Regarding the use of corpName vs geogName, we've
adopted the position of "how would the cataloger
catalog this" when we tag elements.

The best example, related in some way to the
is a parish, etc. a corpName or geogName question,
is how we treat plantations.  (A bit of background
here I work at a Virginia (USA) repository with
a lot of plantation family papers.)  We often
have guides which mention strings of place names
such as Monticello, Montpelier, Castle Hill,
Edgehill, and Keswick Hall.  However these places
are geographic entities but also are more than
that being in effect mini corporations/businesses.
Local cataloging practice has been to catalog these
plantations as 610's -- that the MARC equivalent
of corpName.  (The LC authority may disagree but
here LC practice has been inconsistent between
treating these entities as geographic entities
or as corporate entities.)  Thus we tag Monticello
et al. as corpName.  Of course this gets a bit
tricky as the uses of these estates change after
awhile.  For example some plantations were turned
into schools by the improvished descendents -- such
Norwood or Edgehill.  Again since these are schools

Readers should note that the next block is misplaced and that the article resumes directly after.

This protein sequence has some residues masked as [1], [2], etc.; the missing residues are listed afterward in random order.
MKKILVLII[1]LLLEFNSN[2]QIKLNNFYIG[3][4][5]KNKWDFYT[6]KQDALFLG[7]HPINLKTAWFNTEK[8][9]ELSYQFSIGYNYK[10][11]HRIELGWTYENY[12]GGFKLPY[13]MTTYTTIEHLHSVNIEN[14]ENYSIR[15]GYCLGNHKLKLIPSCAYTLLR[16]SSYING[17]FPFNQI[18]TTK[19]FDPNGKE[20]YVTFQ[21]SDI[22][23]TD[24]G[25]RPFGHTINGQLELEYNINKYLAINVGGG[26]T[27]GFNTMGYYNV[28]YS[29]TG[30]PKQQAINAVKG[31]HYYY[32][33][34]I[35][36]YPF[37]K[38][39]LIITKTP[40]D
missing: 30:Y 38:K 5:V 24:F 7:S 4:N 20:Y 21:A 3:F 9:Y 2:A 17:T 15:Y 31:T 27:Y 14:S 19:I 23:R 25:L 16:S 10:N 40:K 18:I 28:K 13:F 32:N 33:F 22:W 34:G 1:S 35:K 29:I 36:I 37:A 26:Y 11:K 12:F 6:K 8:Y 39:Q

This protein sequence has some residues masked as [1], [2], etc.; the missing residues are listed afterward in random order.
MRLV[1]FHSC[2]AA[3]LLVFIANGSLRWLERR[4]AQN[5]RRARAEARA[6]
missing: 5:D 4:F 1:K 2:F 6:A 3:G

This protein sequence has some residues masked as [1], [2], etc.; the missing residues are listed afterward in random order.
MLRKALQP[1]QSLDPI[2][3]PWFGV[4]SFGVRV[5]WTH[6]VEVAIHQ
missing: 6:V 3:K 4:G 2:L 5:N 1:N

now, they remain as corpName, but for a different
reason.  Some plantations have been turned into
true corporations since they are now tourist sites;
i.e. Carter's Grove and Monticello.  But again they
remain corpName and may have a parent organization
which has a different name and so should be tagged
as well if in the guide.

As for churches et al. I've pretty much seen only
items such St. Paul's Episcopal Church, Charlottesville,
VA.  Again, I would suggest you use your local
cataloging practice.  Here I've generally been
marking up these items up as <corpName>St. Paul's
Episcopal Church(/corpName>, <geogName>Charlottesville,
VA</geogName>.  On the whole though I've generally
see churches mentioned on their own without the
geographic location.  This is of course reflects my
institution's holdings and guides.

I would like to learn more about people's uses of
the <subject> tag.  From what I know from marking up
our guides and from my cataloging background, I can't
see an easy way of using this tag when marking my
institution's finding aids since Library of Congress
subjects headings (controlled vocabulary) are often
not the same as the language used in the finding aids.
For example, a collection may contain many materials
regarding social life in Virginia.  You can understand
that from reading the guide and summarizing the
scope and content information in your mind, thus
devising the information 600:: Virginia|xSocial life
and customs|y19th century is more of an intellectual
interpretation than something that can be derived from
a finding aid.

Elizabeth Slomba
Special Collections
University of Virginia
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